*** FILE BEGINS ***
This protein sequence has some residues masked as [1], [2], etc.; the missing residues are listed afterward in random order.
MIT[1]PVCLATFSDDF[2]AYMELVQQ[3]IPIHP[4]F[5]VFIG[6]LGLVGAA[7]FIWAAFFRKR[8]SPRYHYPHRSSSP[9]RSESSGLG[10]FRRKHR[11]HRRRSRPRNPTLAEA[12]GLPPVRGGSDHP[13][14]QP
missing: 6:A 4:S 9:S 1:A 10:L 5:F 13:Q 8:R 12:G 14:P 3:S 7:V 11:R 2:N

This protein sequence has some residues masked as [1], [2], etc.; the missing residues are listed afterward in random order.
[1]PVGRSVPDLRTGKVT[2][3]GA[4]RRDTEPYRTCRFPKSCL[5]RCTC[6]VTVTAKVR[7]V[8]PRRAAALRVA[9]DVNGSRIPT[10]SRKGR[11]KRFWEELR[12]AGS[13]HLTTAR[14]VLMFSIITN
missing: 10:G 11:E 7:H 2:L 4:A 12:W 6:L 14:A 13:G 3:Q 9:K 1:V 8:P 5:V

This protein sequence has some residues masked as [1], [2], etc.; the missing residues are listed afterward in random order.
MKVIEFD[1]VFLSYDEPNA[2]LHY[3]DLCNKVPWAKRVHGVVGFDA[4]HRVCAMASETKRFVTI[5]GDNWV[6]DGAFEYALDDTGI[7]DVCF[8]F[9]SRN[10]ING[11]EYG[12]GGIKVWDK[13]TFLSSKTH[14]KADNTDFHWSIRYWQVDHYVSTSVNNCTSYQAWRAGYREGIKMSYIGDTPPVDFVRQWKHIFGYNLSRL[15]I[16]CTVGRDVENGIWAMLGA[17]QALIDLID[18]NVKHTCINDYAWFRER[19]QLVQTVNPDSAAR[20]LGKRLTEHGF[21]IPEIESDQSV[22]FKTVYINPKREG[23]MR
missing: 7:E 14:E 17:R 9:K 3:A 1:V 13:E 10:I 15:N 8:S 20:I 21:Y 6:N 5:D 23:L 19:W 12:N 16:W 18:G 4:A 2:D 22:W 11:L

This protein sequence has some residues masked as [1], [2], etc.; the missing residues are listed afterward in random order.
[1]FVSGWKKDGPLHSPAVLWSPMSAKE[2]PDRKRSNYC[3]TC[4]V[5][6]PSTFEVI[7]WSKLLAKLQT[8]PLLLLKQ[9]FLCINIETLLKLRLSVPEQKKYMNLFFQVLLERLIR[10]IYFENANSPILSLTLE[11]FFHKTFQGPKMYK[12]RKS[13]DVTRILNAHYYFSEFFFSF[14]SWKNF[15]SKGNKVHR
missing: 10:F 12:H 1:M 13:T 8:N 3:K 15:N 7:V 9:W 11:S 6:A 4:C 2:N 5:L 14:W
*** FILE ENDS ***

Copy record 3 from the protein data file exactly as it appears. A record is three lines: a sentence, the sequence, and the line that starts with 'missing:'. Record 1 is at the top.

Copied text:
This protein sequence has some residues masked as [1], [2], etc.; the missing residues are listed afterward in random order.
MKVIEFD[1]VFLSYDEPNA[2]LHY[3]DLCNKVPWAKRVHGVVGFDA[4]HRVCAMASETKRFVTI[5]GDNWV[6]DGAFEYALDDTGI[7]DVCF[8]F[9]SRN[10]ING[11]EYG[12]GGIKVWDK[13]TFLSSKTH[14]KADNTDFHWSIRYWQVDHYVSTSVNNCTSYQAWRAGYREGIKMSYIGDTPPVDFVRQWKHIFGYNLSRL[15]I[16]CTVGRDVENGIWAMLGA[17]QALIDLID[18]NVKHTCINDYAWFRER[19]QLVQTVNPDSAAR[20]LGKRLTEHGF[21]IPEIESDQSV[22]FKTVYINPKREG[23]MR
missing: 7:E 14:E 17:R 9:K 3:A 1:V 13:E 10:I 15:N 8:S 20:I 21:Y 6:N 5:D 23:L 19:W 12:N 16:W 18:G 4:A 2:D 22:W 11:L